In its etymological meaning, a paradox is a fact or statement which is true, but goes against common sense. Ada as a whole is a huge paradox: a language that was designed as a piece of engineering, with the most powerful features, after carefully studied requirements, should have replaced all other languages; however this did not happen.
I was involved with Ada ever since the language got its final name – back in 1979. When looking back at the history of the language, it appears that Ada is a subject of not one, but many paradoxes. Undoubtedly, Ada is technically sound, feature-rich, and appropriate for a vast number of applications, so how comes that it did not gain more popularity? Most people view Ada as a real-time, high-reliability language for safety critical applications, but. is it really the kind of application domain that benefits the most from its strengths? Ada was designed to enforce programming methodologies; was it a good idea?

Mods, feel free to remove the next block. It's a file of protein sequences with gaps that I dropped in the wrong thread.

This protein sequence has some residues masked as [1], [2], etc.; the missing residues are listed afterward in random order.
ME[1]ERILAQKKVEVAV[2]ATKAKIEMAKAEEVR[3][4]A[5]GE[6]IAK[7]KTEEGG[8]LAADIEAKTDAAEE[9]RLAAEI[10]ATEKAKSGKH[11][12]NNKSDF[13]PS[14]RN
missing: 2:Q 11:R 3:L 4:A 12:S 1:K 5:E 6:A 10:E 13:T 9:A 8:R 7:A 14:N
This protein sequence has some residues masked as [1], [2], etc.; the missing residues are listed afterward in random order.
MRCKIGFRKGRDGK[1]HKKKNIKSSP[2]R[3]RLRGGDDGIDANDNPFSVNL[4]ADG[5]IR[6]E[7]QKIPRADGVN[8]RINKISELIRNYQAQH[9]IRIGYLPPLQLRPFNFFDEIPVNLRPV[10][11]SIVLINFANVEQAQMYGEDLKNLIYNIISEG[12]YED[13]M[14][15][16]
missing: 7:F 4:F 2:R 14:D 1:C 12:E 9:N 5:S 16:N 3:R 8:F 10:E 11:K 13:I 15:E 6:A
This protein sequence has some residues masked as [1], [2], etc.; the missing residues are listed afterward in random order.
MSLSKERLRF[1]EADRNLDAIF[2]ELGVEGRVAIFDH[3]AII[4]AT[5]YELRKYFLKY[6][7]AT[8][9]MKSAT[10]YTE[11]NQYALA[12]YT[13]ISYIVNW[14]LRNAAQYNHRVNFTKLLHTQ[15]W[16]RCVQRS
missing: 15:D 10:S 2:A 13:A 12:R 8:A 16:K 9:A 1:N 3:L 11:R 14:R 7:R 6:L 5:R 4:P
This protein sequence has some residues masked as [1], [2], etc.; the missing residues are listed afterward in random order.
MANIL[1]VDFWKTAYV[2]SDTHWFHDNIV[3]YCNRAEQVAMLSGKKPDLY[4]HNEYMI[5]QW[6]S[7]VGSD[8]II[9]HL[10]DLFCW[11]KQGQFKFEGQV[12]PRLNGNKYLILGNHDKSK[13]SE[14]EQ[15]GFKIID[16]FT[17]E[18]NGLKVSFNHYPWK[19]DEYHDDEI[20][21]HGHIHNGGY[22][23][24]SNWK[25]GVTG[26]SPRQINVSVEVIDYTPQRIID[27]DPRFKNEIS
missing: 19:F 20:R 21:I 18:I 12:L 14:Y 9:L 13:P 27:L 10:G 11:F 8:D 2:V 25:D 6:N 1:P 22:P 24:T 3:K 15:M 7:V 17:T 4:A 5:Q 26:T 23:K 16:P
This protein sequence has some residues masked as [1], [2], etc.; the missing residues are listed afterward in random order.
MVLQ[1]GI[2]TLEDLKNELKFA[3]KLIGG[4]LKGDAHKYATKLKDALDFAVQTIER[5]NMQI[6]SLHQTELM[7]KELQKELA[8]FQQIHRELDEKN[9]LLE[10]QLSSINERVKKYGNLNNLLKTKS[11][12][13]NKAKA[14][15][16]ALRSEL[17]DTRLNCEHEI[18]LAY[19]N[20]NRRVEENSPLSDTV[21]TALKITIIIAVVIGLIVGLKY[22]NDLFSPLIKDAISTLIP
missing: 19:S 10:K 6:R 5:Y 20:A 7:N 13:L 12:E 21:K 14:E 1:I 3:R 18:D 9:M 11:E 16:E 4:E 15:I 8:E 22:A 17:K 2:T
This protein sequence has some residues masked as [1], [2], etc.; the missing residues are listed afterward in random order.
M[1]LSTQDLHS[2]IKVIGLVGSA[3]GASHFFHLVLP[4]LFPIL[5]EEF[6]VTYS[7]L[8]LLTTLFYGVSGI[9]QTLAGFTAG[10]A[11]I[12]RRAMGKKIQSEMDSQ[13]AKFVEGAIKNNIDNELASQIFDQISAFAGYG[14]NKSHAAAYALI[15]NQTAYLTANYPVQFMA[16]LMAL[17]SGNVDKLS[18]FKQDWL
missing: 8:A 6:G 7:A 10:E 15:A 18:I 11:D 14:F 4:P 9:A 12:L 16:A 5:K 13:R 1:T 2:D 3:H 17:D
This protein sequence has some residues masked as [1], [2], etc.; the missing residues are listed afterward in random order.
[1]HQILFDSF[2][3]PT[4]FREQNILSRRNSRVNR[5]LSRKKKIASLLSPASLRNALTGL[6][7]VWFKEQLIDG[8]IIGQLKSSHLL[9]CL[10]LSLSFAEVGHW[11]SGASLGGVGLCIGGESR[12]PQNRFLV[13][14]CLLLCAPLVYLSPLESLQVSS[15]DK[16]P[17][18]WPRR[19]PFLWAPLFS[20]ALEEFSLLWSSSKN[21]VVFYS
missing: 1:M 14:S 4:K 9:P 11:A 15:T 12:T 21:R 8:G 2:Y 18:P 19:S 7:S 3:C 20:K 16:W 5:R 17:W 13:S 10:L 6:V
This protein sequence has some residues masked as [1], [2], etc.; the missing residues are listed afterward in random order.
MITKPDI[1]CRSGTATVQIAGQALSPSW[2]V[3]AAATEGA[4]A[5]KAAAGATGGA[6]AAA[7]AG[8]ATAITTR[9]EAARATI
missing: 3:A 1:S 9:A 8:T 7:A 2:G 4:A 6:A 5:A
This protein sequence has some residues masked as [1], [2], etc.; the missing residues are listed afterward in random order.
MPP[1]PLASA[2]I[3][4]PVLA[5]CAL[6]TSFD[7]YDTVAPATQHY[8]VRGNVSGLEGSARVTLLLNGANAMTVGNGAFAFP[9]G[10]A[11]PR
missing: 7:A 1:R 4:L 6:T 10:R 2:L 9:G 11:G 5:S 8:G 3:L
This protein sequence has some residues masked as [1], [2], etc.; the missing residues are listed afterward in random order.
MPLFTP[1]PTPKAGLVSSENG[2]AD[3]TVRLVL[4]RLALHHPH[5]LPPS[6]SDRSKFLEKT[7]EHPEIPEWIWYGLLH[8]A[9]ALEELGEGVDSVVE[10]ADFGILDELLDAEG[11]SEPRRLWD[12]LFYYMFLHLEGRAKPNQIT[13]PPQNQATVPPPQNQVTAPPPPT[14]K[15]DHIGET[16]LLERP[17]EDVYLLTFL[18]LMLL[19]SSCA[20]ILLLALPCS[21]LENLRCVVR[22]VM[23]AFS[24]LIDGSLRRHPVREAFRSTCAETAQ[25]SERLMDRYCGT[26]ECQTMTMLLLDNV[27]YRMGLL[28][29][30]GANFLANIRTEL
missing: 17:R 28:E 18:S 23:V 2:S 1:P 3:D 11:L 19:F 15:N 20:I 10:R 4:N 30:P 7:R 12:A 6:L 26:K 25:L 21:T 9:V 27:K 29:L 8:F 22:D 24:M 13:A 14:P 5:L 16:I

In this talk, I'll address these kinds of questions: review the features of Ada, discuss the initial goals in the light of today's needs and today's practices, and draw some lessons that may well seem… paradoxical.